Educational Background

  • Postdoctoral Fellow 1998-1999 - Ford Foundation
  • Ph.D. 1994 - Cornell University, Science Education
  • M.S. 1991 - Cornell University, Science Education
  • B.S. 1989 - University of North Carolina at Chapel Hill, Science Teaching (chemistry)

Doctoral Program Affiliation(s)

Ph.D. in Education - Learning Sciences and Psychological Studies

Research Interests

  • Socio-cultural dimensions of science learning
  • Broadening participation in STEM
  • STEM Education policy
  • African American education
  • Cultural relevance and cultural responsiveness in science education
  • Racial equity

Teaching Areas

  • Research Design
  • Critical Race Theory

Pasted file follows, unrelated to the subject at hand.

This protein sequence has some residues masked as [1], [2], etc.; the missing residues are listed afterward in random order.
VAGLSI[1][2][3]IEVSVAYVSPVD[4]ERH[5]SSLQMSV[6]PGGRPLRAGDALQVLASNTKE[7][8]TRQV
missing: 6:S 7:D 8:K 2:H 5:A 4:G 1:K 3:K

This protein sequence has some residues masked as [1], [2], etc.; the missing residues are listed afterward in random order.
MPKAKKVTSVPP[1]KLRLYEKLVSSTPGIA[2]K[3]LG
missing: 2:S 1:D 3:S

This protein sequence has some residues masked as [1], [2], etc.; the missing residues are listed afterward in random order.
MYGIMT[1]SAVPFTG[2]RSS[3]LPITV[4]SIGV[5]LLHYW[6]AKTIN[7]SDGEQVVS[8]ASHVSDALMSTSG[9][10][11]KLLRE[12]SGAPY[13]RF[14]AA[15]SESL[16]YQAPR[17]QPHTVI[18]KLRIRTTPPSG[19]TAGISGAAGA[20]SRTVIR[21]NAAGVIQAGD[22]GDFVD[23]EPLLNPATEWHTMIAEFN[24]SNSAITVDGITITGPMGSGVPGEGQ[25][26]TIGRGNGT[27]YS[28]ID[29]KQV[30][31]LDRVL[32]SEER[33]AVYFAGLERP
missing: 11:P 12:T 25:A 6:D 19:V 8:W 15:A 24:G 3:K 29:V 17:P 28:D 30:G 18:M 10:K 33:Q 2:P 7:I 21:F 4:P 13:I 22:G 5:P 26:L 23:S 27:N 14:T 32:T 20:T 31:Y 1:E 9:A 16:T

• Learning Theories
  • Science Education
  • African-American Education


  • Fundamentals of Educational Research: Research Design
  • Introduction to Cognitive Science and Socio-cultural Perspectives on Learning
  • Advanced Socio-cultural Perspectives
  • Critical Race Theory
  • Race and Culture in Science Education

Honors & Awards

  • 2011, American Association for the Advancement of Science Policy Fellow
  • 2005, Association for Science Teacher Education "Contribution of Research to Practice" Award
  • 1997, Ford Foundation/ National Research Council Postdoctoral Fellowship
  • 1992-1994, Staye Fellowship, Cornell University
  • 1991-1992, Board of Governor's Fellowship, University of North Carolina at Chapel Hill
  • 1989-1991, New York State Fellowship, Cornell University

Funded Research